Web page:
A mouse in the house

Mice have loomed large for us recently. There were bizarre, not to say farcical, scenes on our holiday in Brittany when Child One, Child Two and I ran about screaming for almost half an hour when we spotted a tiny little mouse zipping across their basement bedroom. On my own, I can cope perfectly well with a mouse*. But like sneezing, screaming seems to be catching and we were exhausted by the time we had realised all we had to do was close the door and contain the problem. We got the lettings agent to come round and sort it out. He did this in a very huffy Gallic way, stomping around and throwing duvets hither and thither, not finding the mouse and accusing me darkly of all kinds of delusions. When I finally persuaded the girls to go back into the room, of course we found the mouse curled up innocently in Child One’s best handbag and all the screaming started again.

When I got back last week from a couple of nights in Paris, there was a mouse laid out thoughtfully on the doormat by the cats, to mark my return. I didn’t scream at all, in fact I was quite glad to see it was a whole mouse and not the mysterious halves that sometimes appear and leave obvious and troubling question marks behind them.

Then last week, Child Two and I were watching a particularly afterbirthy bit of Call the Midwife through our jumpers, as is our wont, when the junior cat bounced in with a proud and jaunty step. I looked over at him, quite glad to break away from supervising what had proved to be a difficult labour, only to see that he had a mouse firmly clamped in his jaws. It was arranged with its head dangling down on one side, tail down the other, and looked a bit like a hipster moustache. Needless to say, the screaming began again.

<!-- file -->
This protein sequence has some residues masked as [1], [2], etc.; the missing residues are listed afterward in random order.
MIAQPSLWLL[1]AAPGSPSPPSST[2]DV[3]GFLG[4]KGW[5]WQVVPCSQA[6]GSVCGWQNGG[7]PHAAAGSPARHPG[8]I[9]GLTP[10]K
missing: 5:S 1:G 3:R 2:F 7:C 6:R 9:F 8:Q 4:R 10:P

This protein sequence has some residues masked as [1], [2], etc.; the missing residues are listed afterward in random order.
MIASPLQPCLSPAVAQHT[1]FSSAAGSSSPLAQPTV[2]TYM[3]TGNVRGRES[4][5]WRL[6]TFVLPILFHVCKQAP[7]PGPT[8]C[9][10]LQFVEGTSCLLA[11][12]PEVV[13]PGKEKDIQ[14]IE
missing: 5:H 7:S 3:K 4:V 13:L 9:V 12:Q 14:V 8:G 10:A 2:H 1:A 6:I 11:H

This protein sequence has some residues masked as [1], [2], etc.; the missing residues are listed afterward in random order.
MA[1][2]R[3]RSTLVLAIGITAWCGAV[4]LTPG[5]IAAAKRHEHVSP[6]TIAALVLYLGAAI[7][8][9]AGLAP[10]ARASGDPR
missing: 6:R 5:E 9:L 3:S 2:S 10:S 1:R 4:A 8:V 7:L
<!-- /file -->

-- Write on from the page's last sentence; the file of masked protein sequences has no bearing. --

Better without the tache
Better without the tache

I was reminded about our rodent sightings when Child Two asked for a water bottle the other day and I directed her to a little-used cupboard. ‘Yeuch, it smells really bad in here,’ she protested, backing away and reusing an old Evian bottle instead. With a heavy heart, I inspected the cupboard when she was safely at school. There was, indeed, a pungent smell. I started taking out bits of old, scarcely used kitchen equipment – waffle makers, weird coffee bean grinding accoutrements, fiddly plastic ice lolly makers, I’m sure you’ve got a cupboard-full yourself – when I moved a water bottle and realised it wasn’t empty. Inside, all curled up small, was a tiny and very whiffy dead mouse. I hurled the water bottle across the room and did a good bit of screaming.

Was it the hipster moustache mouse, or yet another one? And why, when we have two cats, do we have such a plentiful supply of mousey surprises? I’m not sure I’ll ever get the answers, but if you have any thoughts, please let me know.

* not always true

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